While many in the world still remain directly untouched by the information revolution, its transformative effect on our global society cannot be denied. Information and communication technologies offer tremendous potential to raise standards of living and enlarge opportunities for individuals, communities, countries, and regions.
In its Ministerial Declaration of 2000, the high-level segment of the Economic and Social Council called for national programs for putting ICT in the service of development. Since then, several gatherings of country, business, and non-governmental organization representatives have converged towards common understandings on the use of ICTs for development. The WSIS Declaration and Plan of Action produced by the Geneva phase clearly demonstrate this convergence.
It is now agreed, for instance, that the promotion of ICTs should not be treated as a substitute for efforts to ensure the development and modernization of basic sectors. Rather, it should be used to complement and enhance those efforts.
Consensus also exists on the potential of ICTs to empower, benefit, and link people the world over, and to enable “global citizens” to express themselves and to know and respect one another.
No final conclusions can today be drawn on the impact of ICTs on good governance. But these technologies clearly have been helping countries to respond to international calls for standards of accountability, transparency, and participatory governance as critical elements of democracy and State legitimacy. They have also helped to increase dialogue among State institutions and the society at large.
Good governance is a priority goal for both developed and developing countries. Indeed, advanced democracies are still investing resources and efforts to improve governance, not least through ICT tools, at the national and regional levels.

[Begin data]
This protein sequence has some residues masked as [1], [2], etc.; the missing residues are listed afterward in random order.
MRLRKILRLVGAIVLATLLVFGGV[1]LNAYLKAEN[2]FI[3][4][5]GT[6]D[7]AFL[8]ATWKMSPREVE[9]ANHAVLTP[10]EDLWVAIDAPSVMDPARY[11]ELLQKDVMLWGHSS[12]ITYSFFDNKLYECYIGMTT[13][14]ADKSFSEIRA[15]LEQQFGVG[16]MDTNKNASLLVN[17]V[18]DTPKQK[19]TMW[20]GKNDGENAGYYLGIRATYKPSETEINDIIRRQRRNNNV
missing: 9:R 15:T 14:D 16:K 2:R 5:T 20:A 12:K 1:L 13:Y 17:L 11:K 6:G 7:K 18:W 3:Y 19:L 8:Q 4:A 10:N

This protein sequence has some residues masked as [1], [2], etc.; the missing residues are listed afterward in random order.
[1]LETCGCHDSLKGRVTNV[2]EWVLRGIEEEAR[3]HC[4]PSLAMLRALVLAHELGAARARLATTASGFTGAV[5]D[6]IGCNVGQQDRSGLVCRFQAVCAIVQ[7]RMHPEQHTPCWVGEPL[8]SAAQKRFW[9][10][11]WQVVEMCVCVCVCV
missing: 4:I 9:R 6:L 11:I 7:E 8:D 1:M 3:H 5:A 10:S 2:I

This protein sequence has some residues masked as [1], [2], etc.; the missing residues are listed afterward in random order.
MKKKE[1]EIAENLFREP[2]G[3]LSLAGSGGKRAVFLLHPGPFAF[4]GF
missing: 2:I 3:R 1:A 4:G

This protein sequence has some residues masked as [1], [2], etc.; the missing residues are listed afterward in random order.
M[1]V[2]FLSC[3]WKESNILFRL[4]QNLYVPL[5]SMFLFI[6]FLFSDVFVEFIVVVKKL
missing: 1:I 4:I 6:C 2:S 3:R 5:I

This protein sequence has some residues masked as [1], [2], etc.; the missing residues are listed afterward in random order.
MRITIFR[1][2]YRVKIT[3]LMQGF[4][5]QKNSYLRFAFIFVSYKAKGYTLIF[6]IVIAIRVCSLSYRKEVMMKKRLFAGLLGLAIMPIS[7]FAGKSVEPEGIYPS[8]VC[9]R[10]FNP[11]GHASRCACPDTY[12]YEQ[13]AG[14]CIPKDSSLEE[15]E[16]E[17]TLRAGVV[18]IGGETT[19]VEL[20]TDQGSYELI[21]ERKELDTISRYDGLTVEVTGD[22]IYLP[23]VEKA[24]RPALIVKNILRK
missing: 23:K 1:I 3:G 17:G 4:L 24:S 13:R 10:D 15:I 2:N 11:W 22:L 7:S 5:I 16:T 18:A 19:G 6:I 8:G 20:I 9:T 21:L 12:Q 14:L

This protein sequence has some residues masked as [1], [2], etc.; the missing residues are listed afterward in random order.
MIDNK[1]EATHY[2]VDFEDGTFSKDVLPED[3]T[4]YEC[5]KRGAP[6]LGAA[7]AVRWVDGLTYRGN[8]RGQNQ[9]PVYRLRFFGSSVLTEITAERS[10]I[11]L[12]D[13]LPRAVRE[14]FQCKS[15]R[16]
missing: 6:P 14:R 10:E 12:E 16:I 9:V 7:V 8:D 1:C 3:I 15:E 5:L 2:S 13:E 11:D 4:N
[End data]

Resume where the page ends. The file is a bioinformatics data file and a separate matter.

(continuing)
Among the institutions central to promoting and consolidating good governance, Parliaments are especially well placed to take advantage of ICTs to foster democracy and narrow the democratic deficit, to help shape the Information Society and to improve their own particular role within it.
Consider these four broad, non-exhaustive examples:
First, the capacity of a given Parliament in the area of oversight, law-drafting, and general parliamentary procedure depends on efficient administration and the institutional ability to gather, record, manage, and deliver information and knowledge to its Members and staff in a timely manner. This may be improved by introducing parliamentary information systems designed to increase the quality and speed of information flows. That would in turn reinforce the effectiveness and efficiency of the work of the MPs and administrative staff in the research and legislative domain, including on ICT-related legislation.
Second, openness, transparency, and accountability, as well as people’s participation in the democratic process, largely depend on the quality of information available to MPs and parliamentary administrations and on citizens’ access to parliamentary proceedings. Both can be improved through web-based and other ICT applications, which in turn could dramatically strengthen the policy-making process.
Third, people’s participation means more than access to information. The 2003 World Public Sector Report of the UN Department of Economic and Social Affairs found that, worldwide, while public administrations are increasingly making use of e-Government as an information tool, there is vast under-utilized potential for e-Government as a tool for increasing citizens’ participation. And Parliaments are perhaps best placed to tap that potential.